An Instagram post by garypineda_for Mibodi Apparel featured the influencer wearing the brand’s clothing. The post referred to the following:
“…This pic is one of my fav, wearing @mibodi_apparel as usual, ‘PINEDA 10’ for 10% off.”
The complainant considered the post to be misleading in content as the influencer had not declared that it was a marketing communication.
The influencer stated that he was a Mibodi Apparel sponsored athlete and received free apparel. He said that he took part in photoshoots and was paid commission based on how many times a month his code ‘PINEDA 10’ was used. He said he was paid per code usage and not per post.
The influencer said that he had signed a year-long agreement to post four posts per month wearing Mibodi Apparel. He said that he was never advised by the brand what to say in his posts and was free to use any caption or pictures he wished.
The brand confirmed that the influencer was a Mibodi Apparel sponsored athlete and that he had always outlined this fact by mentioning it in his bio. They said he had also outlined that he was a sponsored athlete in a separate post and he had signed a year-long agreement with them to post four times per month wearing their apparel.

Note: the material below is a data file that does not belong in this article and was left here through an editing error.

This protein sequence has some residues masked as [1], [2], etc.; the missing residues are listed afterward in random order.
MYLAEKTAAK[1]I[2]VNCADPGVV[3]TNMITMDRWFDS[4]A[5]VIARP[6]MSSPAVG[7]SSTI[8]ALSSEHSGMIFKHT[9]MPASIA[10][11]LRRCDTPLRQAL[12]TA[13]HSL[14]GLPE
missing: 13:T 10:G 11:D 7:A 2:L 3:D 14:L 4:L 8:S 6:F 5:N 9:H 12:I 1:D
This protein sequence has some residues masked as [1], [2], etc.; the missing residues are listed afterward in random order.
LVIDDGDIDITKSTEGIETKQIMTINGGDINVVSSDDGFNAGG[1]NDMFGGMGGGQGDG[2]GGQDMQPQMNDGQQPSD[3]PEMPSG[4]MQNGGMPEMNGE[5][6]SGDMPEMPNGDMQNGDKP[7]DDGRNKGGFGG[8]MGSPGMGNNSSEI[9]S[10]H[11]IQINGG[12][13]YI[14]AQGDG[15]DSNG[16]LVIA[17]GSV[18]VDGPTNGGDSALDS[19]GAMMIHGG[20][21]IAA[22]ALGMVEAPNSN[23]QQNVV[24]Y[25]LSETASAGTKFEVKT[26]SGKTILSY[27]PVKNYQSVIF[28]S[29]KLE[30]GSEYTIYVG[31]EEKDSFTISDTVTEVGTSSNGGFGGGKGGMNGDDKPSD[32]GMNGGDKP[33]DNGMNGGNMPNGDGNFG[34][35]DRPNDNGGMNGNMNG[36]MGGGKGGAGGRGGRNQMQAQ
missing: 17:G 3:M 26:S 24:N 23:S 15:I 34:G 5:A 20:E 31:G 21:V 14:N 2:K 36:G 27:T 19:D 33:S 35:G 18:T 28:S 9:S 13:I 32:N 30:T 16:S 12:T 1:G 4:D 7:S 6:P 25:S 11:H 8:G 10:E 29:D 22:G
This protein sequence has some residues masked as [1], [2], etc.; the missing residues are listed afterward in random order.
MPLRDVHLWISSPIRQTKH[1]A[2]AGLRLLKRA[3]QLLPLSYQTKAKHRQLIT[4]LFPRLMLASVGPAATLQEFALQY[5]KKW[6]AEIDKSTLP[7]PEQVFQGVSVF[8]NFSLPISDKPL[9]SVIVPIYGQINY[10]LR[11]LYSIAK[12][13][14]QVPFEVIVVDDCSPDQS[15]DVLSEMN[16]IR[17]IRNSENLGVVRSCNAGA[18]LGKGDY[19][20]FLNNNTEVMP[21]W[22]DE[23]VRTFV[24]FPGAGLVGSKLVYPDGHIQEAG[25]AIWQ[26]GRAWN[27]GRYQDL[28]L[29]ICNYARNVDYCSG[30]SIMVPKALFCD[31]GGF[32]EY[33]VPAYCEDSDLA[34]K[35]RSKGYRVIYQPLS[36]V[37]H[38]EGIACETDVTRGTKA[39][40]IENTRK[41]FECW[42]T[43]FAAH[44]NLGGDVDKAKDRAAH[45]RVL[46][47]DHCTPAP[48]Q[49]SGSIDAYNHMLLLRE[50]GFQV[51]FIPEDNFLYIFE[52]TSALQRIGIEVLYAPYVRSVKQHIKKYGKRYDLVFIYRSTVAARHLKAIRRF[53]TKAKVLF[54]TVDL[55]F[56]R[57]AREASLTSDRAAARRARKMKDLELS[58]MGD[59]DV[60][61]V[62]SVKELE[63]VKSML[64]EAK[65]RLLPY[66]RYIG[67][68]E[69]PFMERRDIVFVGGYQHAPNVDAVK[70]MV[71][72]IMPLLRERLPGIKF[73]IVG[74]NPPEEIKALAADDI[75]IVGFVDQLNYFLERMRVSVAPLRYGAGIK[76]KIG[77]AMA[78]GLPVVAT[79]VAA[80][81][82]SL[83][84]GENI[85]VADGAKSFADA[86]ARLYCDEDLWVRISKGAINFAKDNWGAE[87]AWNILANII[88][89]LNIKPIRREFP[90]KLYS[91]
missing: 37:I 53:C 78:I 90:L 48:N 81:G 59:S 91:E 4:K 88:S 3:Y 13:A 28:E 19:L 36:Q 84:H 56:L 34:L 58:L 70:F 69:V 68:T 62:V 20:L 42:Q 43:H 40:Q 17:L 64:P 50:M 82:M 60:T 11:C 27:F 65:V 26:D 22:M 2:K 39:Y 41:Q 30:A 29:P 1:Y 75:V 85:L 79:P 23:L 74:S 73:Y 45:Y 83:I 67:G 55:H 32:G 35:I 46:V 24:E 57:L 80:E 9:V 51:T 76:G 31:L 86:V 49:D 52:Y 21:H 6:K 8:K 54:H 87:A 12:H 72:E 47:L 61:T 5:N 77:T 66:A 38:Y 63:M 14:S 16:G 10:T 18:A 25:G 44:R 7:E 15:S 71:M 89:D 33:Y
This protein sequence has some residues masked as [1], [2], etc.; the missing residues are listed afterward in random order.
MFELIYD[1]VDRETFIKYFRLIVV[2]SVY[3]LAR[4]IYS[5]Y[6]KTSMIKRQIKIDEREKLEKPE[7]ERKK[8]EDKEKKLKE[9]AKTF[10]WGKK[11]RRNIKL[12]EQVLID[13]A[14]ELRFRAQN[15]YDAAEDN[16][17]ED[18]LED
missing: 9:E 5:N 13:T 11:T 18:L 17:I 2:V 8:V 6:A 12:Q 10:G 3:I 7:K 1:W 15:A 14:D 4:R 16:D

The brand said that they did not tell the influencer what to post and he was free to use any text or image that he wished to.
The Complaints Committee considered the details of the complaint and both the influencer’s and the advertisers’ responses.
The Committee considered that it should be immediately clear to consumers when they were engaging with marketing communications. In this context, where a sponsorship, brand ambassadorship, or similar relationship existed, and where the product was being used, displayed or discussed, the relevant posts should include appropriate disclaimers, to indicate the existence of the commercial relationship.
In the circumstances the Committee considered that the post had breached Sections 3.31 and 3.32 of the Code.
The posts should be amended to include the appropriate hashtags.